There is an urgent need for Web designers to focus on crafting great content and features, rather than on devising unusual ways to navigate their websites, or adding excessive visual accouterments. People no longer have the patience or appetite for such novelty items
When so many users prefer to strip our design and view the content using apps like Readability, or the iOS-supplied “Reader” button, we have a problem. If a portion of our audience insists on artificially removing our website’s look and feel, why not pay attention and give them a simpler design in the first place?
Smartphone- and tablet-optimized websites have demonstrated that they are easier to use than their current bloated desktop versions—they tend to feature smartly curated content served lightning-fast via simpler navigation schemas.
What if we could mix the robust simplicity of the original Web with the rich functionality of Web 2.0, and the speed and beauty we enjoy today in our digital experiences, all in one common package, so that even the need for elaborate responsive design would be reduced?
Step one to achieve this goal is to embrace a design principle that isn’t new. Oliver Reichestein and others were talking about it back in 2006, but it’s an idea whose time has finally come: Typography IS the interface.
Type and pictograms feature high semantic value. Other graphic elements used to establish an interface’s look and feel (think Photoshop effects and other “bling”) have low meaning and usefulness. Furthermore, text is the most malleable design element, and can help us ensure that Web layouts adapt to the myriad screen resolutions out there. These are reasons why we should consider typography and pictograms as the cornerstone of our UI design. Photography and illustration also incorporate much meaning, but we should use them to further elucidate—rather just pretty-up—the content.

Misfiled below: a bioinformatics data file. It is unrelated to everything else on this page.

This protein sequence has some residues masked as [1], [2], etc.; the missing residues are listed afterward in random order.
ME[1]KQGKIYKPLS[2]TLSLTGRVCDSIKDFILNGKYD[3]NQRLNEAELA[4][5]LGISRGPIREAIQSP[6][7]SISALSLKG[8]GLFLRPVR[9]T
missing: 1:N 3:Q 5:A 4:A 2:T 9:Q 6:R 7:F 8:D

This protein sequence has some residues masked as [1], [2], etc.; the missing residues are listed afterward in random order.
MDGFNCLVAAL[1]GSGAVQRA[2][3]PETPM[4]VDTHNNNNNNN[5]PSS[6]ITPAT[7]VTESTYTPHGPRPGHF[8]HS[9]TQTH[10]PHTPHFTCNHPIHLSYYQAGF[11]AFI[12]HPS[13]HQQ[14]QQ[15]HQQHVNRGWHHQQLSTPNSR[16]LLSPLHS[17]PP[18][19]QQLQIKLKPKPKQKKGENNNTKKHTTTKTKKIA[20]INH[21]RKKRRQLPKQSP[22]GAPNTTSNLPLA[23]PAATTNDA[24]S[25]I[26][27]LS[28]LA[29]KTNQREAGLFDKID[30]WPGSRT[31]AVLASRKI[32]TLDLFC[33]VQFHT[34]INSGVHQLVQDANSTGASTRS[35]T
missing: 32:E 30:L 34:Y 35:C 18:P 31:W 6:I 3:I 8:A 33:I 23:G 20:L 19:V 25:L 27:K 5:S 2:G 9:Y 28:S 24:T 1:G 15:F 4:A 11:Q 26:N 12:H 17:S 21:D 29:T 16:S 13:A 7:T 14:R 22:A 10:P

To apply this principle we could look to modernist designers and typographers such. Otl Aicher, Josef Müller-Brockmann, or Armin Hoffman. Their still-relevant design approach established clarity and elegant simplicity as the paragon of good visual communication.
Using typography the way they did it means bringing clear contrast, modularity and a sense of proportion, tension and scale to the composition of our Web pages. It means removing excessive visual containers and other trinkets. We can instead employ color, size, and relative placement to establish visual hierarchy. By letting text grow outside of boxes, and by simplifying our layouts, we improve legibility and reduce clutter.
New Web custom fonts are now available, so we can break away from rigid system fonts. Finally, let’s set our type large: the beauty of the letterforms is more evident at higher point sizes—even for body copy. Larger type also helps everyone to read, no matter their age or screen resolution.
Consider Microsoft’s latest typography- and pictogram-based rebranding, among many examples: it shows that we have outgrown that pervasive tendency in digital design to apply a hyper-real style to interfaces. This approach resulted in a real world tangible feel called skeumorphism and which is not strictly necessary or, arguably, even appealing: just because interfaces run on devices doesn’t mean they themselves must look like devices.
Users are ready to be liberated from unnecessary visual noise, confining layouts, and navigation roundabouts. To this end, designers should apply their creativity and craft where it matters most: to concepts and their elegant execution. Good typography is where we should start.